Monday April 21, 2014
I have been skeptical of arm knitting for a long time. Sure, it's great to be able to finish a project really fast, and it's good for stash busting because you're using three or more yarns at a time, but I'm not a huge fan of the look of the really bulky projects -- usually scarves and cowls -- that are made with this method.
An arm knitting project in progress. © Sarah E. White.
It looks to me a lot like knitting with size 50 US knitting needles, which I'd rather do, frankly, because it's easier to put down a project when it's on needles than when it's on your arms.
But I finally tried an arm knitting project, something smaller than the things you usually see, and I have to admit it was fun and I do like it. Even starting off not knowing how to do it at all, it took just a couple of minutes to figure out what I was doing and the whole project was done in less than half an hour. There's certainly something to be said for making an accessory that I can wear today (which I am).
If you're skeptical, too, check out my roundup of arm knitting resources, and stay tuned this week for some book reviews, patterns, tips and more.
Have you ever done arm knitting? What did you think? I'd love to hear your thoughts.
Friday April 18, 2014
Need a little more inspiration for eco-friendly knitting? Check out these books.
by Ann Budd. Interweave Press.
Knitting Green by Ann Budd includes essays on things such as assumptions about green knitting, a shop owner's view of organic yarn choices and natural dyeing, among other issues. It also includes 20 patterns worked with eco-friendly fibers to get you started on your sustainable knitting journey.
Joanne Seiff's Knit Green covers a lot of different options a person concerned about the environment might think about when it comes to knitting, such as supporting biodiversity, vegan knitting, fair trade and recycling. This one also has 20 projects using yarn with the features described in the essays.
Sweater Renewal by Sharon Franco Rothschild is a fun one that isn't actually a knitting book. This one offers options for remaking old sweaters -- whether you knit them or bought them -- into home decor items and accessories.
And while "local" is relative, Knit Local by Tanis Gray encourages thinking about where your yarn comes from and how far it has to travel to get to you and highlights 28 yarn companies from the United States and Canada that use domestically sourced materials to lighten the ecological load and support in-country fiber production.
Thursday April 17, 2014
If you're not collecting plastic bags to make plarn, one of the simplest things you can do to help the environment in a small way is to stop using plastic shopping bags. It's pretty easy to get in the habit of bringing your own reusable bags when you go shopping, and it's all the more fun when you can use bags that you made yourself.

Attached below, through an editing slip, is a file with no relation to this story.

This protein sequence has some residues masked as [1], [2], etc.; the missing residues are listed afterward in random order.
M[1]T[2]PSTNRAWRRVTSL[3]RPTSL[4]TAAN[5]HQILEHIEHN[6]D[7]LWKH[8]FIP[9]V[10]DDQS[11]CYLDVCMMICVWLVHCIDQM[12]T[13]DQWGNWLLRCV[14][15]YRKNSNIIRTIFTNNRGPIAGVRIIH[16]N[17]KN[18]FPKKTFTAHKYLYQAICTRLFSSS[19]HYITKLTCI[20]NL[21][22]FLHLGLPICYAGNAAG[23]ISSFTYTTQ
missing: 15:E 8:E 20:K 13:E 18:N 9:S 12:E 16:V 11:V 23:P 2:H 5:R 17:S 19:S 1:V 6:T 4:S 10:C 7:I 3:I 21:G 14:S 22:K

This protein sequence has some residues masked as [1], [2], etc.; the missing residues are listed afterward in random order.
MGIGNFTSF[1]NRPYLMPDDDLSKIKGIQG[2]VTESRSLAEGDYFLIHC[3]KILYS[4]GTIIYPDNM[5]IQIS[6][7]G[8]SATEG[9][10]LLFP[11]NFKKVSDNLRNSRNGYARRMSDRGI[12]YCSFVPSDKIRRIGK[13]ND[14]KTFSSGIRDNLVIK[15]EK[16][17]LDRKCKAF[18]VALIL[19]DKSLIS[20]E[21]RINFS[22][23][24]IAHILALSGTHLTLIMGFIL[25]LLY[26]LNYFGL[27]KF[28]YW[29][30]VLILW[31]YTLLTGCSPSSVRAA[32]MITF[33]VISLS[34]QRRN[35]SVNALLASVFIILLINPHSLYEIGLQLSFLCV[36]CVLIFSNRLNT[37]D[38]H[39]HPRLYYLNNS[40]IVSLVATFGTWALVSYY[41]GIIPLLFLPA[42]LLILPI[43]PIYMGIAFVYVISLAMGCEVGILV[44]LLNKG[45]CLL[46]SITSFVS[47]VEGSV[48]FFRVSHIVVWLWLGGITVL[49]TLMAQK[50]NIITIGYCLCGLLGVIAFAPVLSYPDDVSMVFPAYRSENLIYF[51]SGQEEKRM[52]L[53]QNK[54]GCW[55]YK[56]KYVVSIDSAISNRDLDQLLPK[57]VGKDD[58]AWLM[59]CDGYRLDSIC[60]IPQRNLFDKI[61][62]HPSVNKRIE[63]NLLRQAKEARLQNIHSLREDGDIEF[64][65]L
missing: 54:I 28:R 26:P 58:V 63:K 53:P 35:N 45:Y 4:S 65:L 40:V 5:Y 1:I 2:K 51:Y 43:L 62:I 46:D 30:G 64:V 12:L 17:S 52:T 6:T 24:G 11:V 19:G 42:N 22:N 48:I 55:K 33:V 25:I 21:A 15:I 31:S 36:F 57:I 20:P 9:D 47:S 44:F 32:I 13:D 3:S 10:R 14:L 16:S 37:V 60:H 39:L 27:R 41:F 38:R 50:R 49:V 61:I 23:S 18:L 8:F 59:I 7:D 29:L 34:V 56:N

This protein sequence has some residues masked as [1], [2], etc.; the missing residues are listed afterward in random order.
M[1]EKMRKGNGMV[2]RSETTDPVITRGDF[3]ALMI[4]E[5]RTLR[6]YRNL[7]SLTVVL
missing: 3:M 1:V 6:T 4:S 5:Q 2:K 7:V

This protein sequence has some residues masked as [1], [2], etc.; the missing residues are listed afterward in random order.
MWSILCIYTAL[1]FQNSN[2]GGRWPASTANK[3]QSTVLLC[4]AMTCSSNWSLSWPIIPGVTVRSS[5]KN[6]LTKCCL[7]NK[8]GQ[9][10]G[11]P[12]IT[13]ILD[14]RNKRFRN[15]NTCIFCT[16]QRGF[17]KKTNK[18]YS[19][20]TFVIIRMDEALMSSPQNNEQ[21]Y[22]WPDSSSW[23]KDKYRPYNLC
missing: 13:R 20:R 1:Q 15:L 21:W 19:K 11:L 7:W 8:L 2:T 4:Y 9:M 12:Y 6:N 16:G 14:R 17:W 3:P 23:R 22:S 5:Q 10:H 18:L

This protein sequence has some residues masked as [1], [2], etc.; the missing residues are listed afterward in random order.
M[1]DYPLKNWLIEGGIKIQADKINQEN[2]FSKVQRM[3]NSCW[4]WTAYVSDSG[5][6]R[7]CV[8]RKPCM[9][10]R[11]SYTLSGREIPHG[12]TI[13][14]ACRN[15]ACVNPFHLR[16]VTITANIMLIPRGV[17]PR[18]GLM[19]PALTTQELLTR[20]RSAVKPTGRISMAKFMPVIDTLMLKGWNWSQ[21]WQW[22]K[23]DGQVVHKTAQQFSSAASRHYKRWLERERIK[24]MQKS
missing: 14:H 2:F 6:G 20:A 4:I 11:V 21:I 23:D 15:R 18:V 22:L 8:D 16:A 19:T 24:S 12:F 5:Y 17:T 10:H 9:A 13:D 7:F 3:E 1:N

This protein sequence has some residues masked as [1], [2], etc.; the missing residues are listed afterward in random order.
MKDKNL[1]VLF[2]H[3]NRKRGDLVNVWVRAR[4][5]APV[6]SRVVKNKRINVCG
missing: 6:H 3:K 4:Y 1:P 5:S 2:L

This market bag is a great choice for hauling items from the farmer's market, and it's really easy to knit. © Sarah E. White.
I love this Ribbed Lace Market Bag for trips to the farmer's market or other places where you just need a little bag. The mesh makes it light and easy to fold up and carry with you, while the bag itself is made out of linen, which is really strong and will allow it to last through lots of trips to the market.
Or try the fun Felted Market Bag by Eileen Casey, perfect for trips to the yarn store!
If you're looking for other ways to bag things up with knitting, check out my full collection of bag knitting patterns.
Wednesday April 16, 2014
One eco-friendly way of getting knitting supplies that we sort of touched on yesterday is by upcycling, or making yarn out of some other material that was already in existence as something else. T-shirt yarn is a common example. I have a whole box full of T-shirts that one day I really will make into a quilt, and many of them I've cut the bottoms off of to make into T-shirt yarn. It's a relatively easy process but it can be really hard on your hands to cut through all that material and to keep the "yarn" a somewhat consistent thickness.
I made this little bag for holding coupons out of plastic yarn. © Sarah E. White.
When you've made your yarn, you should know that it can be a little difficult to work with, but it's still a lot of fun for projects like this super-sturdy bag. I love this one for outdoor activities or even the beach because you can wash it in the washing machine.
Another kind of upcycled yarn is known as plarn or plastic yarn, which is made out of plastic shopping bags. This isn't as nice to work with as yarn made out of fabric, but it's still fun to try (and can give you a use for those bags that's not just using them as bags).